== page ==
The American Nurses Association estimates there are 4.3 million registered nurses working in every aspect of health care in the United States. Whether delivering care, driving innovation, evolving care delivery systems, or closing gaps in care disparities, nurses are critical to keep our nation healthy and thriving. To celebrate these amazing men and women and honor their contributions and sacrifices, National Nurses Week is celebrated annually between May 6-12, the birthday of renowned nurse Florence Nightingale.
For two Severna Park residents, nursing is their first and only career choice. Danette Readling, clinical nurse educator/acute care for the elderly unit and flex pool, and Jean Duffy, staff nurse in the post anesthesia recovery unit, are just two of the more than 1,030 nurses working in bedside clinical roles or the nearly 100 nurses in management positions at Luminis Health Anne Arundel Medical Center in Annapolis.
Readling is officially a first-generation nurse in her family, however, she witnessed the love and kindness her grandfather exhibited when caring for his wife, Readling’s grandmother. This first glimpse into the role a nurse plays in someone’s life profoundly affected Readling.
“I saw how comforted my grandmother was by my grandfather and how much that love lended to her healing,” Readling said. “I wanted to give other people that same feeling.”
Readling started working toward a degree in nursing right out of high school and will celebrate 30 years in the profession in June. She’s been with Anne Arundel Medical Center for 20 years after also working at Howard County General Hospital and on the Eastern Shore.
“It’s so rewarding to me to be with people at the worst times in their lives, to help them get through those challenges whether it’s to help them return to health or to feel comfortable at the end of their life,” Readling said.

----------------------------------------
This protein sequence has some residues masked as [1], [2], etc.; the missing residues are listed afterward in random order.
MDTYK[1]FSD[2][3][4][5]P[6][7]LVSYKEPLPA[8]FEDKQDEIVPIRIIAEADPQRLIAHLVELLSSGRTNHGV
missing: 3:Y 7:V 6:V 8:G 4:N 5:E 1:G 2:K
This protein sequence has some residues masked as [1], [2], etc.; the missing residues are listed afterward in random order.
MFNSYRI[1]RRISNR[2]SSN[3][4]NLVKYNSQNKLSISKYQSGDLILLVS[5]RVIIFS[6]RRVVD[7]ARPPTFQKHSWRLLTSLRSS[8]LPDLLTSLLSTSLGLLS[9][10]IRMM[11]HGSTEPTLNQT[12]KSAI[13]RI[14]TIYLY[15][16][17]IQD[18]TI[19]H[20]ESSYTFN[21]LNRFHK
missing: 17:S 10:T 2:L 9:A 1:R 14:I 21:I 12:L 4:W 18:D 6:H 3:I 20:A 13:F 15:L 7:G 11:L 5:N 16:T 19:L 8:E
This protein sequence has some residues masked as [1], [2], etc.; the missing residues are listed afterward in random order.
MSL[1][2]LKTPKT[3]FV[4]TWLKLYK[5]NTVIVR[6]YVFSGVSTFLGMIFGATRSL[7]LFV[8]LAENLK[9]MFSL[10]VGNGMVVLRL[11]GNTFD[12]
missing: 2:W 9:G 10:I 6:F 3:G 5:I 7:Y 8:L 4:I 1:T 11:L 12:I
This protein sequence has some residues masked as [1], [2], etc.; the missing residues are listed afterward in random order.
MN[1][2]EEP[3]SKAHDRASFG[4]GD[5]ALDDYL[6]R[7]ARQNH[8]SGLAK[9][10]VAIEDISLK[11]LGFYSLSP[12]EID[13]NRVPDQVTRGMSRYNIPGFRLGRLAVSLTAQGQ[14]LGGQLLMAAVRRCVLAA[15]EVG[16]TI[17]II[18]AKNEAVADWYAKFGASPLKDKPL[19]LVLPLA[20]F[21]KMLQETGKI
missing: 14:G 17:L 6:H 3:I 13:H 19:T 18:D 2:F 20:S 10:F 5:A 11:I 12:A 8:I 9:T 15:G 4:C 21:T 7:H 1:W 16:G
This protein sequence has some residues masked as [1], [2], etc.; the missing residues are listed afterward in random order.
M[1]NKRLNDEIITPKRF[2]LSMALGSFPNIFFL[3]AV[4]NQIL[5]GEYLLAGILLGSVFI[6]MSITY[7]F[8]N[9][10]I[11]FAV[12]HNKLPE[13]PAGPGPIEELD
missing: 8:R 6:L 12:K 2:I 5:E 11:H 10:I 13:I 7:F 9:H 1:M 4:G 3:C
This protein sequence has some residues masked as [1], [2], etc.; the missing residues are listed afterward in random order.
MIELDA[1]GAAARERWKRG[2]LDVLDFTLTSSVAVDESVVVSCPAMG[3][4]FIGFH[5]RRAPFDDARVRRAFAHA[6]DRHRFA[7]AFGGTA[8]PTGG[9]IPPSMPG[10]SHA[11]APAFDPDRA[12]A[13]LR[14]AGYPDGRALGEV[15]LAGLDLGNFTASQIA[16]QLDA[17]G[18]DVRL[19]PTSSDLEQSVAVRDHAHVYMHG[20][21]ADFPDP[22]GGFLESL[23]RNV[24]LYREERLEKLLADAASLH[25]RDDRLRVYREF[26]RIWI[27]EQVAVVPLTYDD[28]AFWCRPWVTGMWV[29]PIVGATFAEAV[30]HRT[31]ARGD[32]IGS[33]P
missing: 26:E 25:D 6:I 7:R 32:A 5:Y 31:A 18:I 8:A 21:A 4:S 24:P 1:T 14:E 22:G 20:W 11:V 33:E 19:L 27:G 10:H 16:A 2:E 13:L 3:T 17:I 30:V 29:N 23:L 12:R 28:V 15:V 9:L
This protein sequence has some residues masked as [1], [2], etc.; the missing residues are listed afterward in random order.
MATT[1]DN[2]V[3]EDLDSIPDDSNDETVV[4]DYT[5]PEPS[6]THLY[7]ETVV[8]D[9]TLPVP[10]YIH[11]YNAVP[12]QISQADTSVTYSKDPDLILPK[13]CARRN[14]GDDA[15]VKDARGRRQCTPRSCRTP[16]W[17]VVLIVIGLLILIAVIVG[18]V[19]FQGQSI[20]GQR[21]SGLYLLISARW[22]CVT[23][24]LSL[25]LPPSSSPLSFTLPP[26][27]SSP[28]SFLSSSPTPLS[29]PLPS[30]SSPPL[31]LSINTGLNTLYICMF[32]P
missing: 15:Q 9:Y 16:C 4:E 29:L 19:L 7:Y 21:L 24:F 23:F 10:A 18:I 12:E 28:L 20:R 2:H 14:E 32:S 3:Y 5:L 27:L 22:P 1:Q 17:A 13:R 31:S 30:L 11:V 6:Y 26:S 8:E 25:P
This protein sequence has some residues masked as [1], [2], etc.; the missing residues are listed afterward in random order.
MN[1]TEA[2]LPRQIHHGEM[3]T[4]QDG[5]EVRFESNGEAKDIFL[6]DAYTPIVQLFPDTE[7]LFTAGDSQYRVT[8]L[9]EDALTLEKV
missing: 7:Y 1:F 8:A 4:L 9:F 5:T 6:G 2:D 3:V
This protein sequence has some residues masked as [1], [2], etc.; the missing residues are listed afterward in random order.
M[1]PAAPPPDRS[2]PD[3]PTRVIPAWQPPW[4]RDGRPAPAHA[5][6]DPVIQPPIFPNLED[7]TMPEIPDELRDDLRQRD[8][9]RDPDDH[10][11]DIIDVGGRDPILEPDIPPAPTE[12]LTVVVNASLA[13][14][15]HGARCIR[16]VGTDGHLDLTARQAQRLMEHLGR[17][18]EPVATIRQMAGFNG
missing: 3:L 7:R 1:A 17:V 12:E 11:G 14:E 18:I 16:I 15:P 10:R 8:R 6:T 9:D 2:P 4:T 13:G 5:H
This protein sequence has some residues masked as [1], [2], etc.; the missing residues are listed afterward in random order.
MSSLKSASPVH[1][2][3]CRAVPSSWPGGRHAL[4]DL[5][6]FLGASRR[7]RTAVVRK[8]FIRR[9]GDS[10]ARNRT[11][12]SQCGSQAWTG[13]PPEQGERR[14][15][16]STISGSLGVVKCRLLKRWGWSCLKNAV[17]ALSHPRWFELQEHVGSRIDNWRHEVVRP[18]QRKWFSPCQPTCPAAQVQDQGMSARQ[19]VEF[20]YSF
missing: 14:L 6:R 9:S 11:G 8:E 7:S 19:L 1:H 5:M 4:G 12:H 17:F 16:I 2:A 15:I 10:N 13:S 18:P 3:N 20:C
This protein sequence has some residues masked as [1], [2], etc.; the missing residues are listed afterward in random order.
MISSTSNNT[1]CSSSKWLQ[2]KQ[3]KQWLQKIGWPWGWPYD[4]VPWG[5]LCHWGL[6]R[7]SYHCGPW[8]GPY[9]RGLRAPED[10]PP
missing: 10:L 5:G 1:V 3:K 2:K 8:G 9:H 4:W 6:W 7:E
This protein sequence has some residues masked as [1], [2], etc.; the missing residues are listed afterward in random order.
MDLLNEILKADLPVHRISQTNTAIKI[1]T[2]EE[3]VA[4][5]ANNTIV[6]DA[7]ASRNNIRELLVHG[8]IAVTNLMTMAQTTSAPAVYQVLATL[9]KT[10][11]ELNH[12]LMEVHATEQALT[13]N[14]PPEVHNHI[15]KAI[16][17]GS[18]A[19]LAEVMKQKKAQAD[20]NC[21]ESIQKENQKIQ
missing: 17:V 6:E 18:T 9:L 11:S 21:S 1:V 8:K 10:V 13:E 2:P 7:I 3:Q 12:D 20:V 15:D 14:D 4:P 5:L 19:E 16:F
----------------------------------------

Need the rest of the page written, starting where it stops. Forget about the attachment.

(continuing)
She especially loves working with elderly patients because they are “appreciate, trusting and receptive” to care.
Duffy recalls attending the graduation of a nurse cousin when she was a young girl and knew that she, too, wanted to be a nurse. “Nursing is the only career I’ve ever wanted. I didn’t consider anything else.”
She’s been at Anne Arundel Medical Center for 15 years, prior to which she worked in a New York City area hospital in the intensive care unit.
In surgical recovery, Duffy often sees people in pain, but is rewarded in knowing that post-op is the start of their recovery. Although a patient isn’t typically in surgical recovery long, Duffy strives to get to know each and every person in order to quickly assess and address their needs to get them quickly on their road to better health.
Certainly the last two years have been challenging for all frontline health care providers and first responders, but these Severna Park residents say the response from the community continues to amaze the AAMC nurses. Whether it’s police cars serenading the hospital with sirens blaring, businesses, organizations and individuals dropping off meals and desserts, handwritten notes of appreciation, or the thousands of handmade masks and hats made just for them, nurses who provide comfort and care every day are feeling the love returned in spades.
Both Readling and Duffy expect to stay with Luminis Health until they retire. “I don’t ever see myself doing anything else,” exclaimed Duffy. “Nursing is a very rewarding career.”
Numerous Nurses Week events are being planned at Luminis Health Anne Arundel Medical Center, such as food trucks on campus for nurses including Nicolette’s Pizza, Glazy Days Dessert, and a funnel cake truck; performances by musicians from the Annapolis Symphony Orchestra; shoe fittings and giveaways from the Charm City Run Mobile Unit; and other giveaways and education opportunities.
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